Tenor saxophonist Dewey Redman gained his greatest recognition from his mid-70s stints with Ornette Coleman and Keith Jarrett, and the fact that he could shine in both those contexts simultaneously says a lot about him. But the issue here goes deeper than stylistic versatility; in fact, Redman's tightly wound but nonetheless labyrinthine solos sounded strikingly similar whether they occurred within the romantic eclecticism of Jarrett's group or next to Ornette's abstract expressionism. The point is that Redman found a common ground between those musics, suggesting a valuable fusion that still bears exploration--as proved by his own richly swinging recordings with the quartet Old and New Dreams and with Charlie Haden's Liberation Music Orchestra. Redman brings Texas blues shouting, an individuated view of bebop, and the implicit optimism of free jazz under one stylistic roof; with a hale, bluff sound and his masterful integration of four decades' worth of developments, he's one of the guys the young bucks should be listening to, if only to figure out where they might go next. In Chicago, he'll present his son Joshua (another tenor-toting Redman); they'll be joined by bassist Harrison Bankhead and drummer Ajaramu and, for part of each set, by two more tenormen--Chicagoans Fred Anderson and E. Parker McDougal--who represent divergent points on the continuum of Redman's own style. This could get wild. Tonight, 9 PM, and Saturday, 10 PM, Hothouse, 1569 N. Milwaukee; 235-2334.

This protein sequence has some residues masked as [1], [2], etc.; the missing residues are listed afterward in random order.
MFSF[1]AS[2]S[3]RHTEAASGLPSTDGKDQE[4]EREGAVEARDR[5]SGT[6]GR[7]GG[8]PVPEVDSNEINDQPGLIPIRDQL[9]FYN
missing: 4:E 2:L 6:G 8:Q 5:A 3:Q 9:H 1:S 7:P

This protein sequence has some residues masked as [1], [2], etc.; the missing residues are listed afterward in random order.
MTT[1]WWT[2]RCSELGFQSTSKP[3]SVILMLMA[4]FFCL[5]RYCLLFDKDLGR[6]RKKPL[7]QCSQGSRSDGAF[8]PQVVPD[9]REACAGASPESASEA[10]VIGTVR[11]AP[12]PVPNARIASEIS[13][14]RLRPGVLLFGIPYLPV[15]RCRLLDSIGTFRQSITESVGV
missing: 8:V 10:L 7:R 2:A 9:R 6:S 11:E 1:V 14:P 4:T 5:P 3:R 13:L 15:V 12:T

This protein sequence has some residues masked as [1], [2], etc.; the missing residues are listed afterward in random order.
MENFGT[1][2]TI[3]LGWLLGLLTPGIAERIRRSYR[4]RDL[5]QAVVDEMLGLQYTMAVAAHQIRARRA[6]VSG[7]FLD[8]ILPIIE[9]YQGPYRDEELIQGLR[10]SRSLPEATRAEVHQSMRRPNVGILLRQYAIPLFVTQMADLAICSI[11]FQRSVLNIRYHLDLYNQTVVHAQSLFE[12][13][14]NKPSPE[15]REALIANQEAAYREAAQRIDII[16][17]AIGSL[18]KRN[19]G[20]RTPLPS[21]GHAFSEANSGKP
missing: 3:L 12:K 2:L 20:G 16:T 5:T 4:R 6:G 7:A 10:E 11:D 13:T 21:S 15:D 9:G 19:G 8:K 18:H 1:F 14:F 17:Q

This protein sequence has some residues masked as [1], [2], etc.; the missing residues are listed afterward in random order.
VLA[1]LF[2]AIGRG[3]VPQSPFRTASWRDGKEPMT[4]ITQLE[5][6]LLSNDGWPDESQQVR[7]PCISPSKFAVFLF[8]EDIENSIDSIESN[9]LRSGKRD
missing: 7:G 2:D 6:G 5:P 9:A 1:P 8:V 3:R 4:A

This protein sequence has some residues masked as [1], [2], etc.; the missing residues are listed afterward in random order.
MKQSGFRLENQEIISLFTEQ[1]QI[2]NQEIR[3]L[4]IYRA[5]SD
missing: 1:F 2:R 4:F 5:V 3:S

Art accompanying story in printed newspaper (not available in this archive): photo/Lauren Deutsch.